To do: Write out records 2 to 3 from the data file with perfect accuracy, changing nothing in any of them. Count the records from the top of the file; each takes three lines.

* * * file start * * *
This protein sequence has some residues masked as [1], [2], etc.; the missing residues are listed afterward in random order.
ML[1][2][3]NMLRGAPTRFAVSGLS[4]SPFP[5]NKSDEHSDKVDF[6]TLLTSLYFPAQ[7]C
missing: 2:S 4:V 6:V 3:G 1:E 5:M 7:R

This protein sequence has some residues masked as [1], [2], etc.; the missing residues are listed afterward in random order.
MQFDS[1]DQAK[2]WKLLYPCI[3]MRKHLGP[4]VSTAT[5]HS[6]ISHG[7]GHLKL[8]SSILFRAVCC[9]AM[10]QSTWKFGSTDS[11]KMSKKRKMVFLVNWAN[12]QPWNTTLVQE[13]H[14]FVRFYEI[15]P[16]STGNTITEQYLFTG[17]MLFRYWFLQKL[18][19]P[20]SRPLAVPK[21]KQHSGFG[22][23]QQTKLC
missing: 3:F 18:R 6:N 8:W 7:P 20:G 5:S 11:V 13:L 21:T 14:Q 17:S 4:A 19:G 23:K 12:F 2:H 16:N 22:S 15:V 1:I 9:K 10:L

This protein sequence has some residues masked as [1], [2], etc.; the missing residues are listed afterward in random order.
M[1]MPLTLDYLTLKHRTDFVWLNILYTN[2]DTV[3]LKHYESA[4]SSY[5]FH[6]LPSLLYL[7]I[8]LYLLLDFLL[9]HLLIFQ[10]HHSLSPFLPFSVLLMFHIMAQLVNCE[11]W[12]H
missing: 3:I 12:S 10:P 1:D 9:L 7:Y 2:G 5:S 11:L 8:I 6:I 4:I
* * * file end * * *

This protein sequence has some residues masked as [1], [2], etc.; the missing residues are listed afterward in random order.
MQFDS[1]DQAK[2]WKLLYPCI[3]MRKHLGP[4]VSTAT[5]HS[6]ISHG[7]GHLKL[8]SSILFRAVCC[9]AM[10]QSTWKFGSTDS[11]KMSKKRKMVFLVNWAN[12]QPWNTTLVQE[13]H[14]FVRFYEI[15]P[16]STGNTITEQYLFTG[17]MLFRYWFLQKL[18][19]P[20]SRPLAVPK[21]KQHSGFG[22][23]QQTKLC
missing: 3:F 18:R 6:N 8:W 7:P 20:G 5:S 11:V 13:L 21:T 14:Q 17:S 4:A 19:G 23:K 12:F 2:H 16:N 22:S 15:V 1:I 9:K 10:L

This protein sequence has some residues masked as [1], [2], etc.; the missing residues are listed afterward in random order.
M[1]MPLTLDYLTLKHRTDFVWLNILYTN[2]DTV[3]LKHYESA[4]SSY[5]FH[6]LPSLLYL[7]I[8]LYLLLDFLL[9]HLLIFQ[10]HHSLSPFLPFSVLLMFHIMAQLVNCE[11]W[12]H
missing: 3:I 12:S 10:P 1:D 9:L 7:Y 2:G 5:S 11:L 8:I 6:I 4:I